 Issues and benefits of CG

2 TOPIC 1:
24/01/2011 Introduction? (Part 2) (T2) Solomon
– Topic 1 (Chap 1)
 Major participants in CG
30/01/2011 Introduction?
 Core Concepts (Part 1) Mallin
 Theoretical Frameworks (Chap 2)
o Principal/Agent Model Total Questions
o Stakeholders Model 5 discussion
 Role of ‘exit’ and ‘voice’

3 TOPIC 2 : (T3)
31/01/2011 Topic 1
The Legal and Regulatory (Chap 3)
– Introduction?
06/02/2011 Framework (Part 1) (Part 2)
 History of CG MCCG
Total Questions
 Concept of best practices (Revised
5 discussion 2007)
 The OECD Principles questions
 UK Reports – Cadbury Report 1992,
Greenbury Report 1995, Hampel Report
1998, Turnbull Report 1999, Higgs
Report 2003 and Smith Report 2003
 The Malaysian Code on Corporate
Governance 2007

Unit Plan of UBML3033 Corporate Governance

Cheah and
4 TOPIC 2 : (T4)
Topic 2
07/02/2011 The Legal and Regulatory (Chap 3)
The Legal and

Framework (Part 2) Regulatory
13/02/2011 Framework
 The role of legislation
(Part 1)
 The nature and importance of
compliance Total Questions
 Compliance Risks 5 discussion
 The functions and powers of regulatory
bodies in Malaysia
 Bursa Malaysia New Listing
 Compliance statements

5 TOPIC 3 :
(T4) Mid-term Test Independent
14/02/2011 Directors and the Board of Directors Topic 2 directors
– (Part 1) The Legal and 2 out of 3 short (Chap 5)
Regulatory essay questions
20/02/2011  Definition of Director Framework
 Types of director (Part 2) Duration: 1 hr
 Director’s service contracts Total Questions Coverage:
 Director’s induction, orientation and 5 discussion Lectures
training questions Week 1 to 4
 Multiple directorship
 Role and powers of directors
 Fiduciary duty
 Tests for breach of fiduciary duty

6 TOPIC 3: (T6)
A guide to
Topic 3
21/02/2011 Directors and the Board of Directors CG in Msia
Directors and
– (Part 2) (Chap 4)
the Board of
27/02/2011  Duty of skill and care Directors
(Part 1)
 Duty of care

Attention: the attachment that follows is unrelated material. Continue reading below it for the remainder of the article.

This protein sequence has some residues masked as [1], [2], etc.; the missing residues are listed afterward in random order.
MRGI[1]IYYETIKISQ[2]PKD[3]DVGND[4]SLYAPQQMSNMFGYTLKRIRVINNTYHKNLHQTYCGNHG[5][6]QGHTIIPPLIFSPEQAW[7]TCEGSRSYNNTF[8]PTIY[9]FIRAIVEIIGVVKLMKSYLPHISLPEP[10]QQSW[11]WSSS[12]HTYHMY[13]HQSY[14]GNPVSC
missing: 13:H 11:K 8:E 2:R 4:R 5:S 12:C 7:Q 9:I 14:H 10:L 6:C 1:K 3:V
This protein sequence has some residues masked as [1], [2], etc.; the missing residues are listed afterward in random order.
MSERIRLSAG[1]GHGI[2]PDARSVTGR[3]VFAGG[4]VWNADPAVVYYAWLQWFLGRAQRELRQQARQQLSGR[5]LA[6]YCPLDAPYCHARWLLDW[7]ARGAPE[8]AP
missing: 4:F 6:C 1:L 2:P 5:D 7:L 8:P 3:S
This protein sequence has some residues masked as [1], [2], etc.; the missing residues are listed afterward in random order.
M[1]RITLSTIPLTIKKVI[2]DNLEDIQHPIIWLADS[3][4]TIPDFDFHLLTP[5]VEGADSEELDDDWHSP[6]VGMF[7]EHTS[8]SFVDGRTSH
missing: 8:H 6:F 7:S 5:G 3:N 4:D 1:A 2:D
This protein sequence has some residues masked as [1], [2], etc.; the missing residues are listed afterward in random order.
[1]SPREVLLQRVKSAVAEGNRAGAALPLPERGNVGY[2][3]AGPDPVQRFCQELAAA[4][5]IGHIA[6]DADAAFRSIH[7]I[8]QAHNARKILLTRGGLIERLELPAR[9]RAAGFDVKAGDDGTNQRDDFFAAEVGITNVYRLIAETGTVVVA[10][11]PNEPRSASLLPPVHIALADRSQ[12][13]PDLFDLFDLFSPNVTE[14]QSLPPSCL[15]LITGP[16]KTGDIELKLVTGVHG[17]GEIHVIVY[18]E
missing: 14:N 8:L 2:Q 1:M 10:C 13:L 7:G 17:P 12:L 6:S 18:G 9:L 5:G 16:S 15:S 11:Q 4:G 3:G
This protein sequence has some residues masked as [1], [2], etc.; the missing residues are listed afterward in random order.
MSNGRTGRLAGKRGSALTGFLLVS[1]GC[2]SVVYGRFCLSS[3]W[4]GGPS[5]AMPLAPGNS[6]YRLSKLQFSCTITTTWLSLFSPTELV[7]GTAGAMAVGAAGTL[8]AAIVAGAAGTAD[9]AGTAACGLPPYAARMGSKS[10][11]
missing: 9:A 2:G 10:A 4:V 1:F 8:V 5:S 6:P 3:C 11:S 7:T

 Disclosure requirements Total Questions
5 discussion
 Fair dealing by directors questions

Unit Plan of UBML3033 Corporate Governance

7 TOPIC 3: (T7)
Topic 3
28/02/2011 Directors and the Board of Directors (Chap 4)
Directors and
– (Part 3) the Board of
06/03/2011  Director’s rights Directors
(Part 2)
 Directors’ remuneration. Directors
(Chap 3&4)
 Independent non-executive directors Total Questions
(INEDs) 5 discussion
 CEO duality
 Unitary (1-tier) vs. 2-tier boards

8 TOPIC 5: (T8)
Group Mallin
Topic 3
07/03/2011 Committees (Part 1) Assignment (Chap 8)
Directors and
–  Board independence the Board of Submission
13/03/2011  Balanced Board Directors
Before 4pm,
(Part 3)
 Role and responsibilities of the BOD Friday, 11/3/11
 Best practices of BOD – MCCG Total Questions
5 discussion
 Type of board committees questions
o Nomination Committee
o Remuneration Committee
o Audit Committee
 Members and importance of BC’s
 NC, RC and AC: role, functions,
process and best practices

9 TOPIC 5:
14/03/2011 Committees (Part 2) Topic 5 Solomon
–  External Auditor Committees (Chap 6)
o Appointment (Part 1)
o Functions & Power
o Remuneration of Auditors Total Questions
o Auditor Independence 5 discussion
 Internal Auditor
o Roles
 Internal control
o Definition
o Components
 Company Secretary
o Roles in CG
 Whistleblower
o The importance of WB
o Laws to protect WB

Unit Plan of UBML3033 Corporate Governance

10 TOPIC 6: (T10)
Topic 5
21/03/2011 Shareholders / Stakeholders (Part 1) (Chap 4)
–  Categories of shareholders (Part 2)
27/03/2011  Board-shareholder relationship
Total Questions
 Shareholders expectations 5 discussion
 Constructive use of AGM questions
 Equitable treatment of shareholders
 Ownership rights and shareholders
 Shareholders activism
 Definition of stakeholders
 Relationship between company and
 A case for stakeholders protection

11 TOPIC 4: (T11)
Topic 4
28/03/2011 Corporate Governance Mechanisms (Chap 5)
Shareholders /
– (Part 1) Stakeholders
03/04/2011  Dual role of IS (Part 1)

 Governance role of IS Total Questions